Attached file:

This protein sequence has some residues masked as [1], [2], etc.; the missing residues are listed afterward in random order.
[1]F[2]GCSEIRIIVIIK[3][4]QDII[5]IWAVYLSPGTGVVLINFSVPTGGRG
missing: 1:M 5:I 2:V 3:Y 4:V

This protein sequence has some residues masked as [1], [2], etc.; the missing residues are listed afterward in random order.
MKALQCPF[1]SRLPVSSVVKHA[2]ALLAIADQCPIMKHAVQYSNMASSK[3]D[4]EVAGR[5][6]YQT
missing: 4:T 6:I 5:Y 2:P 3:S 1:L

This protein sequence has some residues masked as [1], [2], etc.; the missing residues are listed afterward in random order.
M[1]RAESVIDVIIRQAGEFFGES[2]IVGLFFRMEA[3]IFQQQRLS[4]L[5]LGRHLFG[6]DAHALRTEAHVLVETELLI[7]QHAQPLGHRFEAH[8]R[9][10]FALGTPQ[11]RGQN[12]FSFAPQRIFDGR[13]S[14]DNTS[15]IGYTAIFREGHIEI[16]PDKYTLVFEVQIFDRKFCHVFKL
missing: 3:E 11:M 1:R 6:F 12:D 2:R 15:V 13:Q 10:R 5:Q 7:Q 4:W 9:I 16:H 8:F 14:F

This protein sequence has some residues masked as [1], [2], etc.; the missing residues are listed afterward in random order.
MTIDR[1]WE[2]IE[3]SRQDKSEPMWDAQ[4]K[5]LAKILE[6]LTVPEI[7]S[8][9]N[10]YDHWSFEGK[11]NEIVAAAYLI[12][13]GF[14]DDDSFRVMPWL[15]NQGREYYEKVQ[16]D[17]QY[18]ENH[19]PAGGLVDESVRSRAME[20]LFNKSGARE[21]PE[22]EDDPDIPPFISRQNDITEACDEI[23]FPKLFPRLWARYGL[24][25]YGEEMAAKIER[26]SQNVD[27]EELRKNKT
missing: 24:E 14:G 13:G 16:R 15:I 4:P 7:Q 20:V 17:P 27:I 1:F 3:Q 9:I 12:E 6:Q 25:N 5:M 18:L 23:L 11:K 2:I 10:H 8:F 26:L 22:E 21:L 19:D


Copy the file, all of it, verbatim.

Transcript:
This protein sequence has some residues masked as [1], [2], etc.; the missing residues are listed afterward in random order.
[1]F[2]GCSEIRIIVIIK[3][4]QDII[5]IWAVYLSPGTGVVLINFSVPTGGRG
missing: 1:M 5:I 2:V 3:Y 4:V

This protein sequence has some residues masked as [1], [2], etc.; the missing residues are listed afterward in random order.
MKALQCPF[1]SRLPVSSVVKHA[2]ALLAIADQCPIMKHAVQYSNMASSK[3]D[4]EVAGR[5][6]YQT
missing: 4:T 6:I 5:Y 2:P 3:S 1:L

This protein sequence has some residues masked as [1], [2], etc.; the missing residues are listed afterward in random order.
M[1]RAESVIDVIIRQAGEFFGES[2]IVGLFFRMEA[3]IFQQQRLS[4]L[5]LGRHLFG[6]DAHALRTEAHVLVETELLI[7]QHAQPLGHRFEAH[8]R[9][10]FALGTPQ[11]RGQN[12]FSFAPQRIFDGR[13]S[14]DNTS[15]IGYTAIFREGHIEI[16]PDKYTLVFEVQIFDRKFCHVFKL
missing: 3:E 11:M 1:R 6:F 12:D 2:R 15:V 13:Q 10:R 5:Q 7:Q 4:W 9:I 16:H 8:F 14:F

This protein sequence has some residues masked as [1], [2], etc.; the missing residues are listed afterward in random order.
MTIDR[1]WE[2]IE[3]SRQDKSEPMWDAQ[4]K[5]LAKILE[6]LTVPEI[7]S[8][9]N[10]YDHWSFEGK[11]NEIVAAAYLI[12][13]GF[14]DDDSFRVMPWL[15]NQGREYYEKVQ[16]D[17]QY[18]ENH[19]PAGGLVDESVRSRAME[20]LFNKSGARE[21]PE[22]EDDPDIPPFISRQNDITEACDEI[23]FPKLFPRLWARYGL[24][25]YGEEMAAKIER[26]SQNVD[27]EELRKNKT
missing: 24:E 14:G 13:G 16:R 15:I 4:P 7:Q 20:V 17:P 27:I 1:F 3:Q 9:I 12:E 6:Q 25:N 5:M 18:L 23:L 11:K 2:I 10:H 8:F 26:L 22:E 21:L 19:D